I know that many of my friends have busier, more hectic lives than mine. I have no idea, for example, how anyone with kids manages to keep it together these days. A home, cars,  jobs, school, after-school activities, doctors, shopping, holidays, friends, family – and that’s just the good stuff. How do they deal with the evil influences, like drugs, alcohol, sexting, smoking? Is there really enough space on a Blackberry, iPhone or in a parental brain to schedule discussions, appointments and meetings for all that? In the best of circumstances, you have two parents who work together as a team to make it happen. In the best case plus one, there’s another relative, or a nanny, or a neighbor who can step in as well.

But so many parents I know are doing their best as a solo effort. Some are truly single; some are married, but don’t have help from their spouse due to geographic separation, whether by military or job duties. Others have a partner, but that person chooses to take no active role in home life. This last situation is one I cannot comprehend; how does one person live in complete oblivion in a home with children who can always use another solid role model, to say nothing of love and discipline?

Regardless of how their home life looks, I have nothing but respect for people who raise kids, whether biological, step, adopted or grands, no matter how large the number of offspring.  I am on the market for a brain with more gigs of memory. And when I find it, I’ll gladly rent some space to any parent who needs it.

Leave a comment

Filed under Children, family, mental health, Relationships, technology, thought, Uncategorized

Are You Old, Elderly, Aged, Senior, Middle-Aged, or Just Experienced?

I have a friend I’ll call Miss Riggs, and she is a woman who has seen her share of  both terrible tragedy and wild good times. She lives independently, in what she calls a “granny shack,” built on the property of one of her kids. She has her own cleaning business, and her services are in constant demand in the neighborhood. She could work every day if she wanted to, but instead takes time to cook for her family and enrich her mind at the local library and doing other activities.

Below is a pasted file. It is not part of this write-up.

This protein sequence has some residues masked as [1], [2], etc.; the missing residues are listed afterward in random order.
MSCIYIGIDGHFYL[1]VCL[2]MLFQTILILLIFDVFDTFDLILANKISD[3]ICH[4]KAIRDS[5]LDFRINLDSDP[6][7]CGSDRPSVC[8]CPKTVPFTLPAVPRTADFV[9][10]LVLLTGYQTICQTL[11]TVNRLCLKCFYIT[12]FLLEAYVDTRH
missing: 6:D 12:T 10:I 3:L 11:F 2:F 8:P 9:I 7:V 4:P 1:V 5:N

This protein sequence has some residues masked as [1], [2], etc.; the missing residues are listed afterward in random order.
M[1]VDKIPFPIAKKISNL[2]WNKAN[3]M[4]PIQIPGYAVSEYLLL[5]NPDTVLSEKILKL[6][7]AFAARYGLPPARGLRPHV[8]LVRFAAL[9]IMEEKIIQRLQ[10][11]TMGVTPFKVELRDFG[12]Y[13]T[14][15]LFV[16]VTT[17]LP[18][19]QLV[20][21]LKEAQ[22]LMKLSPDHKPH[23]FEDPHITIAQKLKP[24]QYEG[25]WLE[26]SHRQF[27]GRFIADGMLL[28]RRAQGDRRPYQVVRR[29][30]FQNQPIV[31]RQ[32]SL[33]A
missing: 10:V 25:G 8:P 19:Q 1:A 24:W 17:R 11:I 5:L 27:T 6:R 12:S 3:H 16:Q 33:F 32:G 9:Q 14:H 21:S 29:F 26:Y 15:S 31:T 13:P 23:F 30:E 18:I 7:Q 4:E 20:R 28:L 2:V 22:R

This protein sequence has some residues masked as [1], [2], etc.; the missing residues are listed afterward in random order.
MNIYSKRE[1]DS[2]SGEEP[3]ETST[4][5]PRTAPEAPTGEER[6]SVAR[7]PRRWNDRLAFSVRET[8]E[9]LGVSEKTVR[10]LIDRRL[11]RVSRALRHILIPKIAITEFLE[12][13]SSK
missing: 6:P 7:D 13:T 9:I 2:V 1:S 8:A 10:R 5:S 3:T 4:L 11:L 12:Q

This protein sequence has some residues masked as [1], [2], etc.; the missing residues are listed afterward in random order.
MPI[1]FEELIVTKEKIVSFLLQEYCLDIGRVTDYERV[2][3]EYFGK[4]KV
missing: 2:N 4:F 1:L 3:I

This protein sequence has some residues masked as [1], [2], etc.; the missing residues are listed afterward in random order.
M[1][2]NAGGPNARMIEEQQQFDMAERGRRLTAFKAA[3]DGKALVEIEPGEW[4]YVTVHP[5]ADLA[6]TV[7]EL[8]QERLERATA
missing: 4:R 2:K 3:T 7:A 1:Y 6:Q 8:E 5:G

She has engaged several of us in a very interesting discussion about age.  I won’t tell you hers, except to say that the age of Social Security eligibility is in her rear view mirror.  This is what she wants to know:

“I’ve always thought of elderly as the older people who are slow of step or shuffle their feet when they walk or are no longer able to stand up straight and need help getting around, who spend a goodly amount of time “doctoring”, who need somebody to remind them when it’s time to take meds, time for meals (that they can no longer prepare for themselves), time to get up/go to bed, are no longer able to drive.  And I’ve said before that the older we get, the farther away old age gets!”

There’s been a lot of media banter about “fifty being the new forty” and studies showing that regardless of age, people do not view themselves as old. Is age just a number to you? Do birthdays mean the mere passage of time, the gaining of knowledge or the increased need for NSAIDs and naps?

The advertising world has clearly noticed the obvious: Baby Boomer numbers are big. Seventy-nine million babies were born  between 1946 and 1964, and the first wave of folks is reaching age 65 this year. All kinds of new products and services are available to meet the needs of this group. The worlds of travel, food, medicine and health care, home building, exercise, publishing, fashion, automobiles and every other consumer product and service imaginable is affected by the aging of America.

But how do we look at ourselves, Miss Riggs wants to know? Are we old, older, aging, senior? Where does it start? Miss Riggs has an 85-year-old stepmother, and does not consider the woman to be elderly.

I think it might be time to drop the adjectives completely. I’ve learned to view  the passage of time and the accumulation of birthdays as an indication that I’ve outlived a few other people and I gained knowledge each day I lived. I’m more sore the morning after competition than I was twenty years ago, and I need to stretch some body parts before I get out of bed. Waterproof tape, aspirin and the occasional elastic bandage have become my bedside companions.  But overall, I’m in good shape physically, mentally and intellectually.

So, what about you? Do the years count against you, do you count the years or do you make the years count?


Filed under Aging, Uncategorized